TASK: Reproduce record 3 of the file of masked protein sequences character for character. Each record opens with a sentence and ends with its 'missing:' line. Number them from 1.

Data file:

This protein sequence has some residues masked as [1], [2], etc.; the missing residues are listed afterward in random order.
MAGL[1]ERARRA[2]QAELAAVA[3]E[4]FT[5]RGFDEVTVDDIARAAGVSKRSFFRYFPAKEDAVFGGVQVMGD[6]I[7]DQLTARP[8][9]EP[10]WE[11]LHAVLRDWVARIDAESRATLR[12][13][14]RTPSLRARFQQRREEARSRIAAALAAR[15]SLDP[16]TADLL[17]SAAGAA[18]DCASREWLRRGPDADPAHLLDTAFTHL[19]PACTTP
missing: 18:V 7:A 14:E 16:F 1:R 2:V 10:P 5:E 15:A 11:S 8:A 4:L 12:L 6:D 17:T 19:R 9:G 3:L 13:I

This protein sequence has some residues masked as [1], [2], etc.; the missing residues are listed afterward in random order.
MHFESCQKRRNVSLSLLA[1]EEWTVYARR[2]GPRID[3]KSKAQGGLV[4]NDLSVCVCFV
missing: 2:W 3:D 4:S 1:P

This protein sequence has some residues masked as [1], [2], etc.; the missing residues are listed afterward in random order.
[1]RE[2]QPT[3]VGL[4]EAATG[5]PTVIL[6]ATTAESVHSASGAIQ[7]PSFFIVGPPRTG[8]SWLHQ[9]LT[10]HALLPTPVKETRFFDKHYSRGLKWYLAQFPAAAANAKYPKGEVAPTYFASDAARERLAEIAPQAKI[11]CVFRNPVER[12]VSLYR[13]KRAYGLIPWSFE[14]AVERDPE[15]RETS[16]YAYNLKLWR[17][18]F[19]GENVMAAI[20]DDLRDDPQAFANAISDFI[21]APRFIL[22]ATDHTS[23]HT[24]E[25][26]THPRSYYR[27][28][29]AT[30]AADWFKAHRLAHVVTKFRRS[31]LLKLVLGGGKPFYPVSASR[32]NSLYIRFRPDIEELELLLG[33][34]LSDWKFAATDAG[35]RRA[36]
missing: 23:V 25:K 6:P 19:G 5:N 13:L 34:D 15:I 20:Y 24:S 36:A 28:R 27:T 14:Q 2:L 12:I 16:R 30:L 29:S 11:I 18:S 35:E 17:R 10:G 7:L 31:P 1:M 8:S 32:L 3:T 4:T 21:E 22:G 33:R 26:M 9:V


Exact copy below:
This protein sequence has some residues masked as [1], [2], etc.; the missing residues are listed afterward in random order.
[1]RE[2]QPT[3]VGL[4]EAATG[5]PTVIL[6]ATTAESVHSASGAIQ[7]PSFFIVGPPRTG[8]SWLHQ[9]LT[10]HALLPTPVKETRFFDKHYSRGLKWYLAQFPAAAANAKYPKGEVAPTYFASDAARERLAEIAPQAKI[11]CVFRNPVER[12]VSLYR[13]KRAYGLIPWSFE[14]AVERDPE[15]RETS[16]YAYNLKLWR[17][18]F[19]GENVMAAI[20]DDLRDDPQAFANAISDFI[21]APRFIL[22]ATDHTS[23]HT[24]E[25][26]THPRSYYR[27][28][29]AT[30]AADWFKAHRLAHVVTKFRRS[31]LLKLVLGGGKPFYPVSASR[32]NSLYIRFRPDIEELELLLG[33][34]LSDWKFAATDAG[35]RRA[36]
missing: 23:V 25:K 6:P 19:G 5:N 13:L 34:D 15:I 20:Y 24:S 36:A 28:R 27:T 14:Q 2:L 12:I 16:R 30:L 29:S 11:I 18:S 35:E 17:R 10:G 7:L 31:P 1:M 8:S 32:L 3:T 4:T 21:E 22:G 33:R 26:M 9:V